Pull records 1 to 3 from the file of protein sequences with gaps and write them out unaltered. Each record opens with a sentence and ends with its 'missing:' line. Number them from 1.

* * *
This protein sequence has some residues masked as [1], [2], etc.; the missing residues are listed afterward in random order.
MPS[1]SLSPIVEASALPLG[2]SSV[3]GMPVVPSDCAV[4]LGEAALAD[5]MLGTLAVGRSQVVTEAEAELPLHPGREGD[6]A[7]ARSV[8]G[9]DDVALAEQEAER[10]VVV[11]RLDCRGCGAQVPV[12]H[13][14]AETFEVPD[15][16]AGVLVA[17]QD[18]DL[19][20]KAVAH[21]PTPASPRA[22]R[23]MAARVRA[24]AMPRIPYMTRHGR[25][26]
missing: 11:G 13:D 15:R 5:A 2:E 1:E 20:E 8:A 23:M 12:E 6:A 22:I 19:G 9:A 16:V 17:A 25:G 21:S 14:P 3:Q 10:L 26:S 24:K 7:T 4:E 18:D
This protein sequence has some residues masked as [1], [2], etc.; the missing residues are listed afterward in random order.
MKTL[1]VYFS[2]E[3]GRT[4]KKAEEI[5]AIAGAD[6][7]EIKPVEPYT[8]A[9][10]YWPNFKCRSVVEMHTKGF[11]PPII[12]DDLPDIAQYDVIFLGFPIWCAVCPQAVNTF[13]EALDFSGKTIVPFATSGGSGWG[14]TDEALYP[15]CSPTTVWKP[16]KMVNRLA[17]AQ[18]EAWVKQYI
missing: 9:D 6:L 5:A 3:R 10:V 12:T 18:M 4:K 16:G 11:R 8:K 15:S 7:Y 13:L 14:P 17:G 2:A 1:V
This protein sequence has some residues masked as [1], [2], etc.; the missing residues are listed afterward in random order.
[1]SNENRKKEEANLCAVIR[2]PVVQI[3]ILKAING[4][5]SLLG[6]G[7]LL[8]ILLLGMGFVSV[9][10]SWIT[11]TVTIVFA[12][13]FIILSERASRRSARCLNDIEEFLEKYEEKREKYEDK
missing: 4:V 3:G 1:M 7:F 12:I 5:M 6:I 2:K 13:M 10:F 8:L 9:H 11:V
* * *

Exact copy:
This protein sequence has some residues masked as [1], [2], etc.; the missing residues are listed afterward in random order.
MPS[1]SLSPIVEASALPLG[2]SSV[3]GMPVVPSDCAV[4]LGEAALAD[5]MLGTLAVGRSQVVTEAEAELPLHPGREGD[6]A[7]ARSV[8]G[9]DDVALAEQEAER[10]VVV[11]RLDCRGCGAQVPV[12]H[13][14]AETFEVPD[15][16]AGVLVA[17]QD[18]DL[19][20]KAVAH[21]PTPASPRA[22]R[23]MAARVRA[24]AMPRIPYMTRHGR[25][26]
missing: 11:G 13:D 15:R 5:A 2:E 1:E 20:E 8:A 23:M 12:E 6:A 22:I 19:G 9:A 16:V 17:A 25:G 21:S 14:P 3:Q 10:L 26:S 24:K 7:T 4:E 18:D
This protein sequence has some residues masked as [1], [2], etc.; the missing residues are listed afterward in random order.
MKTL[1]VYFS[2]E[3]GRT[4]KKAEEI[5]AIAGAD[6][7]EIKPVEPYT[8]A[9][10]YWPNFKCRSVVEMHTKGF[11]PPII[12]DDLPDIAQYDVIFLGFPIWCAVCPQAVNTF[13]EALDFSGKTIVPFATSGGSGWG[14]TDEALYP[15]CSPTTVWKP[16]KMVNRLA[17]AQ[18]EAWVKQYI
missing: 9:D 6:L 5:A 3:R 10:V 12:T 18:M 4:K 16:G 11:R 8:K 15:S 7:Y 13:L 14:P 17:G 2:A 1:V
This protein sequence has some residues masked as [1], [2], etc.; the missing residues are listed afterward in random order.
[1]SNENRKKEEANLCAVIR[2]PVVQI[3]ILKAING[4][5]SLLG[6]G[7]LL[8]ILLLGMGFVSV[9][10]SWIT[11]TVTIVFA[12][13]FIILSERASRRSARCLNDIEEFLEKYEEKREKYEDK
missing: 4:V 3:G 1:M 7:F 12:I 5:M 6:I 2:K 13:M 10:F 8:L 9:H 11:V